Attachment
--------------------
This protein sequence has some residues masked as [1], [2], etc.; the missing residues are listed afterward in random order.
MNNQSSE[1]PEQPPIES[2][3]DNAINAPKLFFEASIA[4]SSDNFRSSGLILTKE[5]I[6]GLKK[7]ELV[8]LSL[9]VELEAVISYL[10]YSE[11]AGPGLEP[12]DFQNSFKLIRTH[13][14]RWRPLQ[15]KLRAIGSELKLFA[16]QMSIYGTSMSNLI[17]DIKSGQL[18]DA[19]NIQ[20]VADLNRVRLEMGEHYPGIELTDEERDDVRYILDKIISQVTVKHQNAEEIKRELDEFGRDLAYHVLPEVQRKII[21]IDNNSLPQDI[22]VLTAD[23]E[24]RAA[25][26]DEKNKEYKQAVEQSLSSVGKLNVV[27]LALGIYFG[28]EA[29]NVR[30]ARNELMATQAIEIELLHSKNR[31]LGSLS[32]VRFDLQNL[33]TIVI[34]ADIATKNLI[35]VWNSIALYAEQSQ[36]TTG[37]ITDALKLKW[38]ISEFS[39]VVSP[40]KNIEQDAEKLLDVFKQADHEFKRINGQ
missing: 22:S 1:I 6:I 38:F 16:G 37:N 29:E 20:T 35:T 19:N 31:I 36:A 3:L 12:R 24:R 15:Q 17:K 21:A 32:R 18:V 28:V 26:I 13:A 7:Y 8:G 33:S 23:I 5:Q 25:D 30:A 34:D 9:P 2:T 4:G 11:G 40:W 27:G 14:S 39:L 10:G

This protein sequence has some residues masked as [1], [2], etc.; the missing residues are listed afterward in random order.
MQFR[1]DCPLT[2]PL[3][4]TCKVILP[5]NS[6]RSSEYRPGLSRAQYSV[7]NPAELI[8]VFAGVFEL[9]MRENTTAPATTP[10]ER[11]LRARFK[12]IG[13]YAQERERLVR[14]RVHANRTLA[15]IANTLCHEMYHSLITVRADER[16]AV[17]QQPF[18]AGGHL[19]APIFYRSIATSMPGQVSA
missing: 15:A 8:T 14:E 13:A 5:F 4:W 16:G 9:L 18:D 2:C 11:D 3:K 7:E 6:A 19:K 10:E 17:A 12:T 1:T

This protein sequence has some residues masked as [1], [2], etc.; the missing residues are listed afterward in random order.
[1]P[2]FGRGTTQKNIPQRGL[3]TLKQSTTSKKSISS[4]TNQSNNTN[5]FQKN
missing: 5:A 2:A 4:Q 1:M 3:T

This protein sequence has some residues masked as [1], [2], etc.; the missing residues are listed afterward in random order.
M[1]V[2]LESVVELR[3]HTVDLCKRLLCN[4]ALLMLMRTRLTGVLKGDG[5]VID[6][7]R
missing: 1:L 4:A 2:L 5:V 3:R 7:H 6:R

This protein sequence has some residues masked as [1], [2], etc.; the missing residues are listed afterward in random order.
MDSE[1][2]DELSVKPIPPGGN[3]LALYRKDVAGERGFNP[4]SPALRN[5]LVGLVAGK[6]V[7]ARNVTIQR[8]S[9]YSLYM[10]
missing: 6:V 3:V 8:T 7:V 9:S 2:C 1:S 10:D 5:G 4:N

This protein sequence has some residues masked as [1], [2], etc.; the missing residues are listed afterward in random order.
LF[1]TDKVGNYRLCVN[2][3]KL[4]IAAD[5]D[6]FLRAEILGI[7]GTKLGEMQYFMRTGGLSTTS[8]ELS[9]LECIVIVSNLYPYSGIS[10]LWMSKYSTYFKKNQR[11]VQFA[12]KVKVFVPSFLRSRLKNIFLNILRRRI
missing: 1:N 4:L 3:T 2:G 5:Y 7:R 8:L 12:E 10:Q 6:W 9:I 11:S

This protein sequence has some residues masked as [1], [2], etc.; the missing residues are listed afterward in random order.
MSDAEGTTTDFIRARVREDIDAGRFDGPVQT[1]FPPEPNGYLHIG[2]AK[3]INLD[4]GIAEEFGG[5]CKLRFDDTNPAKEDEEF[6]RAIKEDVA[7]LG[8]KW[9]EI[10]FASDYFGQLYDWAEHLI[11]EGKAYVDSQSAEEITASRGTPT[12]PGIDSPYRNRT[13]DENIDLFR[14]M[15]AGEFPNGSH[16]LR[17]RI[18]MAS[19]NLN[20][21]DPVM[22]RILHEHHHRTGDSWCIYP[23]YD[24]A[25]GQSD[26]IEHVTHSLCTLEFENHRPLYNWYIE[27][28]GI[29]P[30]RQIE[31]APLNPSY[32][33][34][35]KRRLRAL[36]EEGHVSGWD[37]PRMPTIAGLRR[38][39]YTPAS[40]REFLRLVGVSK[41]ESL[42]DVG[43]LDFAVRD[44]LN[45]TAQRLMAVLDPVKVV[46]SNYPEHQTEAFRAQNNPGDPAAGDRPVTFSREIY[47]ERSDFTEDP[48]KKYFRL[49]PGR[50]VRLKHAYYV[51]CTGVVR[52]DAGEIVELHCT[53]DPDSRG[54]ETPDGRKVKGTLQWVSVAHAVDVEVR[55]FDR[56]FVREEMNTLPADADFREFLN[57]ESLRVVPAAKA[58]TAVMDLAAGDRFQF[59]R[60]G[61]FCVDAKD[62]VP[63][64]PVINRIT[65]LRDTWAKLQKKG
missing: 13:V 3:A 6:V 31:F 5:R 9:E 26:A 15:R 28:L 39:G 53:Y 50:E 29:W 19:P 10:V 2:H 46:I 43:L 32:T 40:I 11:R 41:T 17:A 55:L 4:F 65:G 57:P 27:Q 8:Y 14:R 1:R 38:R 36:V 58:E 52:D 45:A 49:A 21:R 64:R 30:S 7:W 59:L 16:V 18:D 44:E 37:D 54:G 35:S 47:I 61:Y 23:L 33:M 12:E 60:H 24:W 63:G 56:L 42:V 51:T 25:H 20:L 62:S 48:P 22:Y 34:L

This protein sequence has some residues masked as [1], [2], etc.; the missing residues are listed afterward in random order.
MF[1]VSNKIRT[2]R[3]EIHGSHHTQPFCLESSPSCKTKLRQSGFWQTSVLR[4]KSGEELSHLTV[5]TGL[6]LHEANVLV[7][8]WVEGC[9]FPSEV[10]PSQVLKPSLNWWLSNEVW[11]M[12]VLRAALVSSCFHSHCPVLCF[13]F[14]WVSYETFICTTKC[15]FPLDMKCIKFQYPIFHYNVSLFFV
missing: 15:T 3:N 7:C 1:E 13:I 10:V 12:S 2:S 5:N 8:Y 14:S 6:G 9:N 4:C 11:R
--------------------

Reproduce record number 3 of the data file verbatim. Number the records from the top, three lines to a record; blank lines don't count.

This protein sequence has some residues masked as [1], [2], etc.; the missing residues are listed afterward in random order.
[1]P[2]FGRGTTQKNIPQRGL[3]TLKQSTTSKKSISS[4]TNQSNNTN[5]FQKN
missing: 5:A 2:A 4:Q 1:M 3:T